Please make sure to also read the attached documents

Brand: Le Edom Jewelry 

Please also have some parts from the previous post which is attached. 

Market:

Timeless jewelry for the contemporary woman.
Colombian based jewelry

Woman ages 15-35

modern woman

Accessorizing the POWERFUL woman.

Use some material from this video as well 

1

An Introduction to Deconstructing Marketing Communications:

Modes, Platforms, Formats, and Elements

Anthony Miyazaki (revised 2020)

There is some degree of irony in the fact that when discussing the topic of Marketing

Communications, there is sometimes confusion in how various components are referenced in the

field. Words such as Elements, Platforms, Modes, Formats, Approaches, Types, Methods,

Systems, etc. have all been used to delineate the various parts that make up the whole of

marketing communications, but they haven’t always been used in the same manner. Despite the

annoying lack of consistency and clarity, however, a deconstructed view of the various

components is essential in understanding how marketing communications work and how we can

improve them.

In the following discussion, several identifiers are used to label particular sets of components or

tools, but be cautious by knowing that other professionals in our broad fields of marketing and

communications might use these terms in other ways. This could be contingent on not only the

industry in which they work, but even the organization or department that employs them.

Marketing Communication Modes

Basic discussion of marketing communications often references a set of methods, often called

“modes,” by which marketers share or exchange information with their various audiences.

Although the number and grouping of these modes varies across authors, they generally contain

the following ten components (note that some of these modes may overlap to some degree):

1. Advertising: In general, advertising is the most common form of marketing communication and consists of the paid delivery of a marketing message (the

presentation or promotion of goods, services, ideas, etc.) via a variety of media channels,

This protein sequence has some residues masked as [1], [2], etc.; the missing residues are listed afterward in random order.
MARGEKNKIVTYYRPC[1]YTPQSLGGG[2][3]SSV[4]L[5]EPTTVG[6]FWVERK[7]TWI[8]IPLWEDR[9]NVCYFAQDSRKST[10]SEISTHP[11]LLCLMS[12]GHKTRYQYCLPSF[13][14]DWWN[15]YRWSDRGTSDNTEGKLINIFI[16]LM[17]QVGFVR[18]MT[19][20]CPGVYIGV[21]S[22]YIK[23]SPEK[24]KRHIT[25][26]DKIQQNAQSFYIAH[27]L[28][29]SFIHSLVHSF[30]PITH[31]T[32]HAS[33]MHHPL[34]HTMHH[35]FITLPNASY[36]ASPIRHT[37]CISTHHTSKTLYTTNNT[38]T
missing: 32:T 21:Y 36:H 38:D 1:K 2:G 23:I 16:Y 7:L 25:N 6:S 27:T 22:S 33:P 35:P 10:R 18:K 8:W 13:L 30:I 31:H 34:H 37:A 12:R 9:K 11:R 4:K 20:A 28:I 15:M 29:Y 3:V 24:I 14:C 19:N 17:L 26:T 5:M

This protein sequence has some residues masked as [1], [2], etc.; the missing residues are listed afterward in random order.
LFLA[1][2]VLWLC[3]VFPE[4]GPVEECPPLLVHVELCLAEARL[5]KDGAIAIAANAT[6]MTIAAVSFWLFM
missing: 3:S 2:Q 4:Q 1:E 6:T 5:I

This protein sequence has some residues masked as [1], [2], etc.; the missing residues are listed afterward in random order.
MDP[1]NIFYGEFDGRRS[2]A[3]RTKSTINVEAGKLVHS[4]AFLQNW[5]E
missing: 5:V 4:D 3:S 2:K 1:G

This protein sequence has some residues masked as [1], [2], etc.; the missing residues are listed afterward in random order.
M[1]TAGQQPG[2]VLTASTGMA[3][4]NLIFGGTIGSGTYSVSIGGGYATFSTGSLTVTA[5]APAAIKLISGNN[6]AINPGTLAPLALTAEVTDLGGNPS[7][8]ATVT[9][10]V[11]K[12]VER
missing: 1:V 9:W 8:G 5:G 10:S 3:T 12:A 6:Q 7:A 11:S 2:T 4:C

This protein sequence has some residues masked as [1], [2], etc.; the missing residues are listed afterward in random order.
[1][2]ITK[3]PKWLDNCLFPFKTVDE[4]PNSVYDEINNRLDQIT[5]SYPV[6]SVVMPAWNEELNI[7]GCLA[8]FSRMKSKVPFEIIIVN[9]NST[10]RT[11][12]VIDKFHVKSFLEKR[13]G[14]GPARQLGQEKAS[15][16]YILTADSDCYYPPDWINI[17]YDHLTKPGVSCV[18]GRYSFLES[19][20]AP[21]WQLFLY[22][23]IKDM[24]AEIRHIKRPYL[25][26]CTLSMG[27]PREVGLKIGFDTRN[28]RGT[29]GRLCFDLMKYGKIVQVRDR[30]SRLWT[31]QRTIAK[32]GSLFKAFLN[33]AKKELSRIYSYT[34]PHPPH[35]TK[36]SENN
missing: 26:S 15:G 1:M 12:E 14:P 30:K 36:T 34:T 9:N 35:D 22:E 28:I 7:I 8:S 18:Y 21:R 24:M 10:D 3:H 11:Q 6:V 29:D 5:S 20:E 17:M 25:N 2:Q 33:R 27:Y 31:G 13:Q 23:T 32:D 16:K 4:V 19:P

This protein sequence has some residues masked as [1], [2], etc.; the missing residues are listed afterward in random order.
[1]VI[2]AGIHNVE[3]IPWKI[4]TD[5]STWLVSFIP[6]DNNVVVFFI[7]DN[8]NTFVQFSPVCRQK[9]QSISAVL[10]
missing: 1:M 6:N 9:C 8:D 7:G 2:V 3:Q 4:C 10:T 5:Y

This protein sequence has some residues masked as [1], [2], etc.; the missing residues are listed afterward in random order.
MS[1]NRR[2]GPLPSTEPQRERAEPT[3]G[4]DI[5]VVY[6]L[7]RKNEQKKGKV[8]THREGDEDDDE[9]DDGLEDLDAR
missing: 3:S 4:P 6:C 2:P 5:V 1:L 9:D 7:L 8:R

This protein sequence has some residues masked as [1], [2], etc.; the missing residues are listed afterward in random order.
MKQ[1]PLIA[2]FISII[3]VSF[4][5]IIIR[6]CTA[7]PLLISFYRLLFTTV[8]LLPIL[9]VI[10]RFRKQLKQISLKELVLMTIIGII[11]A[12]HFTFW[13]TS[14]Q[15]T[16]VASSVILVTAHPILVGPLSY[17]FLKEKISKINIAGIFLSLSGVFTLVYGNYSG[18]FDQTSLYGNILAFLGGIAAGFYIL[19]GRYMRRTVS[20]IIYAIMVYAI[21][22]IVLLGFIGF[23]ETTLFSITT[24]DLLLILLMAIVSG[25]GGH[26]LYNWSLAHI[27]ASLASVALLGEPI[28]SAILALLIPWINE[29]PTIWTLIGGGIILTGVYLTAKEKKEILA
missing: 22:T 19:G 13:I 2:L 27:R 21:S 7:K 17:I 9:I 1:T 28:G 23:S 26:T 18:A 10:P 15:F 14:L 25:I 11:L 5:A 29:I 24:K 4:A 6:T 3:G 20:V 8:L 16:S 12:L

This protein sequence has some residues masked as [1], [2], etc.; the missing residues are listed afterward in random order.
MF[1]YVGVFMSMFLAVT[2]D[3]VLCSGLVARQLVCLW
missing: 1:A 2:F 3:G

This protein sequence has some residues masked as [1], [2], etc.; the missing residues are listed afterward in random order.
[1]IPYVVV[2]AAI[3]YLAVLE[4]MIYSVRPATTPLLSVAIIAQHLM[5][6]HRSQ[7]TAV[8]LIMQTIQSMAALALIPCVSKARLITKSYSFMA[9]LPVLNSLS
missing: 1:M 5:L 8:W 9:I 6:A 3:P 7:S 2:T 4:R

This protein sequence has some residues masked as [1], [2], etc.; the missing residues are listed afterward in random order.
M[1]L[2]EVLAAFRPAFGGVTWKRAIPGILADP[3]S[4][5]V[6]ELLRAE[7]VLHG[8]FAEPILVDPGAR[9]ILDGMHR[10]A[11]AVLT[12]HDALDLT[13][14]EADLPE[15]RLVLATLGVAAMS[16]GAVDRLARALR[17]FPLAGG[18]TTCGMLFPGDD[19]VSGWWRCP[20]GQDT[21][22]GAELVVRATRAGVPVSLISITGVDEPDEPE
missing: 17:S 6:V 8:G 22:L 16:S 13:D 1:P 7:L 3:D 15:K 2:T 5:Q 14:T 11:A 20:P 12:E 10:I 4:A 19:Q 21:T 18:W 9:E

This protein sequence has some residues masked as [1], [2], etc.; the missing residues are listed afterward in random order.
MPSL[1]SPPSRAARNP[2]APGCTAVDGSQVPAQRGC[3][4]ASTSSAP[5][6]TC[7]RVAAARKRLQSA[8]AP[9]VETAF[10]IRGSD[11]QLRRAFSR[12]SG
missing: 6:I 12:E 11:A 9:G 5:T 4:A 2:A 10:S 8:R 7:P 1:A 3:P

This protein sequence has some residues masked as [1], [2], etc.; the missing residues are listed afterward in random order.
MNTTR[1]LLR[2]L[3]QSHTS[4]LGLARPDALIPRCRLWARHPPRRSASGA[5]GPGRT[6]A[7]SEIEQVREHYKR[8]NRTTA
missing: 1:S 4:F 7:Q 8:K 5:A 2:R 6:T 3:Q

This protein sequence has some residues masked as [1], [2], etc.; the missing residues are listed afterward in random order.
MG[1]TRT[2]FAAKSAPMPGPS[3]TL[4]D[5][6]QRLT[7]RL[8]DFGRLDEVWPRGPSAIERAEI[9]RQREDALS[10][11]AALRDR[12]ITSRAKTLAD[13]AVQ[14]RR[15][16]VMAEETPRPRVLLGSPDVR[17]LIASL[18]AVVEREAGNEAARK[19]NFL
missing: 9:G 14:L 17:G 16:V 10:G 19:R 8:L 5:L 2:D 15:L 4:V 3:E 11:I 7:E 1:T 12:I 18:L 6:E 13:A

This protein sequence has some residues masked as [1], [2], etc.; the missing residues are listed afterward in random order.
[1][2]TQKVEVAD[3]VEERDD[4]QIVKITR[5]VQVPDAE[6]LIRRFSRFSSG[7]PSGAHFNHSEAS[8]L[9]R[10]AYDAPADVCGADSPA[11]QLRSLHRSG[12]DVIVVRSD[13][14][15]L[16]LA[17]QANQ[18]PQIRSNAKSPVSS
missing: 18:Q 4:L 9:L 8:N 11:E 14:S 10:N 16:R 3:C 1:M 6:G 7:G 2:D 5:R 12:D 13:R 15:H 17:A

such as print (newspapers, magazines), broadcast (television, radio), physical display

(billboards, signs, posters), network/transmission media (landline telephone, wireless,

cable, satellite), general digital media (websites, email), and social media (Facebook,

YouTube, Twitter, etc.)

2. Personal Selling: Interpersonal (i.e., person-to-person) two-way interactions between individuals or small groups with the end purchase of facilitating an exchange (i.e.,

making a sale). Personal selling can include face-to-face (in-store or at the customer’s

work or home), phone calls, video conferencing, and/or online chats. Various aspects of

personal selling include acquisition of leads, development of prospects, solicitation of

commitment, signing of contracts, delivery of product, and collection of compensation.

3. Sales Promotion: Temporary (short-term) incentives to encourage trial (current customers trying new products or new customers trying a current product) or to boost

sales volume (and hopefully sales revenue). Sales promotions can be directed toward

2

end-users (using samples, discounts, deals, rebates, or coupons), distribution partners

(with co-op advertising or display allowances), and/or internal sales forces (using

contests or short-term incentives).

4. Direct Marketing: Communications that allow recipients to respond directly to the message sender in order to facilitate the exchange. These communications can be fairly